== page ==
We cannot reform health care without improving building safety. The connection between the two may not be immediately apparent, but, upon reflection, it is undoubtedly essential. It does not matter how good our health care system is, nor how much better our health care system can be if we overlook the dangers that people face in the workplace or at home. If we do not maximize the power of technology to ensure every building, be it a commercial property or a residential high-rise has the means to be as safe as it should be then any such technology must emphasize the benefits of mobilization, automation, customization, and communication.

About the latter, I refer to the literal ability to communicate: a situation where the specifics of an individual property, a layout unlike any other building, with its own quirks and idiosyncrasies; and yes, buildings do have personalities, which range from inviting and interactive to particular and even peculiar a situation where communication by and to a building furthers the safety of the tenants or residents inside.

According to Aref Am, Founder of GreenApps.com:

We cannot have the best healthcare in the world when we have people working or living in buildings that are unsafe, unsupervised and unprotected from a variety of threats. If we want to reform health care for the better, we had better pay attention to how we can reform the health of buildings throughout North America. We need these structures to talk™ to owners and managers alike, so we can prevent a crisis from turning into a catastrophe thus we can contain an emergency before it becomes an epidemic.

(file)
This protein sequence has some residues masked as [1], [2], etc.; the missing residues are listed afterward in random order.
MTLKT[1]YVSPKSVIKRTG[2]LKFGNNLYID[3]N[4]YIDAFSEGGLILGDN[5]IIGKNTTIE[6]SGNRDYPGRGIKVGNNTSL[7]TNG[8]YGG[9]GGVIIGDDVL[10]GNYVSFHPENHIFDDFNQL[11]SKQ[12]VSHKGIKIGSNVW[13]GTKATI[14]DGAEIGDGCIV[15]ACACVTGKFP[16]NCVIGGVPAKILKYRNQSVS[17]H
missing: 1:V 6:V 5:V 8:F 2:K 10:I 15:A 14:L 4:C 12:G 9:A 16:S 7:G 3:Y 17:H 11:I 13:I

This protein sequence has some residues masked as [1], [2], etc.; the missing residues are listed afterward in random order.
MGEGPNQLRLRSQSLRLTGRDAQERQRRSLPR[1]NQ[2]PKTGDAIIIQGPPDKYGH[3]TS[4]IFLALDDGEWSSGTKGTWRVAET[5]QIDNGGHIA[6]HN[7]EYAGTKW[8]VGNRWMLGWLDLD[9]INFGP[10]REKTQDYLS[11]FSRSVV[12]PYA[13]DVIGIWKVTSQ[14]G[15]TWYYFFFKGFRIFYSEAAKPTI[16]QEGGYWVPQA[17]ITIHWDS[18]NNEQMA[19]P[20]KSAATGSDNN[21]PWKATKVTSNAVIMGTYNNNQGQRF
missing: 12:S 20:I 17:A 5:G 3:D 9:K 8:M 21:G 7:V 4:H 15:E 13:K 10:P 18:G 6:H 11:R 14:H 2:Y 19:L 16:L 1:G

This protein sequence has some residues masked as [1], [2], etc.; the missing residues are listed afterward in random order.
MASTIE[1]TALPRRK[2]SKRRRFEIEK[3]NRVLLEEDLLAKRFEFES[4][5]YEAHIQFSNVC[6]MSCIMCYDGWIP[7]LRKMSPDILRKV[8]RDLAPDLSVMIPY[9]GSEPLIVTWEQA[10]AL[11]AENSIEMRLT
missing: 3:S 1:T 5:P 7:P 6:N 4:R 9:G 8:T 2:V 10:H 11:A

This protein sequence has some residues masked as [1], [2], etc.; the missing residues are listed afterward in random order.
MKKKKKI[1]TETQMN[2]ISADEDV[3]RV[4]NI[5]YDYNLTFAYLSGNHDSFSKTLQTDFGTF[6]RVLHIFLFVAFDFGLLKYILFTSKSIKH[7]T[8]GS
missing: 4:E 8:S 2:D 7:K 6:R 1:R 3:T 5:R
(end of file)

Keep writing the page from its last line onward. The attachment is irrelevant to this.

When all parties have an investment in their health and safety, we can achieve a measure of progress otherwise unimaginable. Technology makes this opportunity possible, while the right mobile application makes these advantages available to everyone.

I agree with that statement because I know how much time I spend in different buildings throughout a given day. If a problem were to arise, and were I in a place where I could quickly “ and simply“ contact someone to, say, shut down an electrical system before a fire were to happen; if I were able to do this by tapping on my smartphone or tablet, were I able to do this without calling someone, I would have greater confidence in my health and safety.

The overarching theme, then, is this: Health care reform is a comprehensive undertaking. It involves so many seemingly unrelated factors, which often only reveal themselves (and their importance) after we have the perspective to see this issue in its totality.

That perspective is invaluable because it addresses topics like building safety, on the one hand, and the physical safety of millions of people, on the other. By combining the two, we will advance health care reform as the priority it must be.

This is our summons to action.

About the Author

Lewis Fein writes about a variety of health and wellness issues, in addition to pieces about technology, business, and management. Based in Southern California, you may email him at [email protected]